“Back in Time” is Varghese’s first US release but he recorded “Out of the Dark” in India back in 2001. Listening to “Back in Time” is the next evolutionary step in his musical career.
The album opens with “Lost in the Wind.” This, and every track on the album, was composed by Varghese. Not only a brilliant guitarist, Varghese proves himself to be a fine composer.
Much of what it heard on “Back in Time” is progressive rock in the style of Dream Theatre and others. He often sounds like Joe Satriani, Steve Lukather or Trevor Rabin.
Steve DeMar on bass and Wilfred DeMaz on drums contribute the powerful rhythm section and they prove that power right off the bat in the first track.
The title track, “Back in Time,” follows next and features Parth Chandriramani on flute. A bit of Steve Hackett peaks through on guitar here. The hard grind of the guitar is offset by the butterfly imagery of the flute. Tony Das provides rhythm guitar in support of Varghese’s lead.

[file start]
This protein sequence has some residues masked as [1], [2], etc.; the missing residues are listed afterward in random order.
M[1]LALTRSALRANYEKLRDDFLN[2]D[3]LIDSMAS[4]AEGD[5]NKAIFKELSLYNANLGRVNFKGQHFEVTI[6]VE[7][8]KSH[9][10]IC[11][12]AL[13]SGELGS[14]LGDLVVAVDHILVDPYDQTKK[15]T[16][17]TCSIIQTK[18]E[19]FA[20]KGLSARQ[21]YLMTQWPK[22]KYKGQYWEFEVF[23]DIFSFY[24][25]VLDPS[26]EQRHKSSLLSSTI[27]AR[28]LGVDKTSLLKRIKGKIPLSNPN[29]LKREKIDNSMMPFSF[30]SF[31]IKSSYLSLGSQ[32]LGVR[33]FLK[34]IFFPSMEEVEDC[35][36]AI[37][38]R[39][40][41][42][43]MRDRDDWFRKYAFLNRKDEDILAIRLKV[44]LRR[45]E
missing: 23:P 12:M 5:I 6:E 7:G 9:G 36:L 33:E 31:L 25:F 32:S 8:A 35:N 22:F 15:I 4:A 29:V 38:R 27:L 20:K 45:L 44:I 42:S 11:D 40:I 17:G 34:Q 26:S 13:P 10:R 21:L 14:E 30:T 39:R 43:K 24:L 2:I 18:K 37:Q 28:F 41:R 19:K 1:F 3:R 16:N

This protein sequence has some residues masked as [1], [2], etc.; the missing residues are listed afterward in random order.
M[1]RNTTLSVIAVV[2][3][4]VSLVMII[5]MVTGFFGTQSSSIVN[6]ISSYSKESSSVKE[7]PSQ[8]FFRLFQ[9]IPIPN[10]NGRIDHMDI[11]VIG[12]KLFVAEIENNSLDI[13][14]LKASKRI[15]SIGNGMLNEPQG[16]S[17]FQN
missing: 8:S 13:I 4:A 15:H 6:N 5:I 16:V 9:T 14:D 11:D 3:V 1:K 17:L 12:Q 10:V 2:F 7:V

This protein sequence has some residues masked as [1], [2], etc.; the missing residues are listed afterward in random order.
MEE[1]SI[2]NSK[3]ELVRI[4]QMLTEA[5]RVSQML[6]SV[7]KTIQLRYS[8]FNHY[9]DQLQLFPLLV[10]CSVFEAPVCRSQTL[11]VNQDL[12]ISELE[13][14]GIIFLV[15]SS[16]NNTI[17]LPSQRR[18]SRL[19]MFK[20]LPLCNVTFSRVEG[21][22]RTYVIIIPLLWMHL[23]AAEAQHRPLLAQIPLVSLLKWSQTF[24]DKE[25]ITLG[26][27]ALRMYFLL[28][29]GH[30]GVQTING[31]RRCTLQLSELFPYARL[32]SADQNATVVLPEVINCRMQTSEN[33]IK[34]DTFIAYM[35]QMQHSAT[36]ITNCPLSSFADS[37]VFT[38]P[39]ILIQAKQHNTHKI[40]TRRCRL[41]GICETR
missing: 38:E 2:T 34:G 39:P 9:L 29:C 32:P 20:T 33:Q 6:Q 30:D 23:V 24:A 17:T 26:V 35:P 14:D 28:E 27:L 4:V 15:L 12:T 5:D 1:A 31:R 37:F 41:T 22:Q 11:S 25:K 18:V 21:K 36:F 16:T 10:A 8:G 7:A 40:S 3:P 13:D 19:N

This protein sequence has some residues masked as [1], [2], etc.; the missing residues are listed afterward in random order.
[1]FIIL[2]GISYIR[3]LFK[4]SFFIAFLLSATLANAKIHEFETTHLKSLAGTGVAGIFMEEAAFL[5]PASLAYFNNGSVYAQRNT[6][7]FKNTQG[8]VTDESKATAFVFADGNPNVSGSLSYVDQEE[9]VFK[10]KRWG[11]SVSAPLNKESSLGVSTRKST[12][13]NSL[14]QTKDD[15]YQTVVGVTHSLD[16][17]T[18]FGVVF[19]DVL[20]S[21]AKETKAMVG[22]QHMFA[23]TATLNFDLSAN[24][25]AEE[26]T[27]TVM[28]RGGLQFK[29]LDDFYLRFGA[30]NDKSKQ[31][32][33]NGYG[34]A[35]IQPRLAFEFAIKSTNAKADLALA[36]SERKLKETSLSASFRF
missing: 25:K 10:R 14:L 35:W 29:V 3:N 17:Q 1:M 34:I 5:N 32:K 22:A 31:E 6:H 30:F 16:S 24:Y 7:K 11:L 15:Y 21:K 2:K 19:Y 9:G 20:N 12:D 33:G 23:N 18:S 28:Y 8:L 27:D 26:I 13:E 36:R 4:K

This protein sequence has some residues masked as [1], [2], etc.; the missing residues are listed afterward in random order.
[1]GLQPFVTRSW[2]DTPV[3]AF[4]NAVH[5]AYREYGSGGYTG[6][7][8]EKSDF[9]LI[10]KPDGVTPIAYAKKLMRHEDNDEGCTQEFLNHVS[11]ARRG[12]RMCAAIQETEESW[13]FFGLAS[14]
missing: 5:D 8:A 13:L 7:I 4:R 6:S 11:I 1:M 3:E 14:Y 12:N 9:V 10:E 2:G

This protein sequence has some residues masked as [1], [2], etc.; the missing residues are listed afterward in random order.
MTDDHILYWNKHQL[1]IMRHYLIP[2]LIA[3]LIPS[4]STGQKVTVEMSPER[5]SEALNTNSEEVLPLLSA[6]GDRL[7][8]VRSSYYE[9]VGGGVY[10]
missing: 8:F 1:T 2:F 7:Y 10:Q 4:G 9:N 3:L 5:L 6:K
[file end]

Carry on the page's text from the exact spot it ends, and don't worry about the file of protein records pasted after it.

“Caught in a Dream” features Larry Mitchell on guitars with Varghese. Gus Apostol’s contributions on keyboards add to the progressive effect.
With both splendid guitarists on the track, it reminds of GTR’s conjunction of Steve Howe and Steve Hackett but, this time, with a tougher edge.
“Eternity” gives the full Satriani treatment. The aggressive drive is a hallmark of Varghese’s approach. The piece is self-explanatory as to why Varghese is often called a hard rock guitarist.
“Crystal Waves” is a more lyrical piece than all the rest. With Varghese is Tony Das on guitar and Karthick Iyer on violin. It very well may be the most emotional piece on the album. The addition of Iyer’s violin is sweet, indeed.
“Skipping Stones” was the first instrumental piece written by Varghese and was written back in 1996. The sheer power is impressive.
“Back in Time” has everything a Jazz-rocker wants: speed, power and precision. Varghese has it all. His virtuosity is unquestionable and his drive for musical success is unstoppable.
~Travis Rogers, Jr. is The Jazz Owl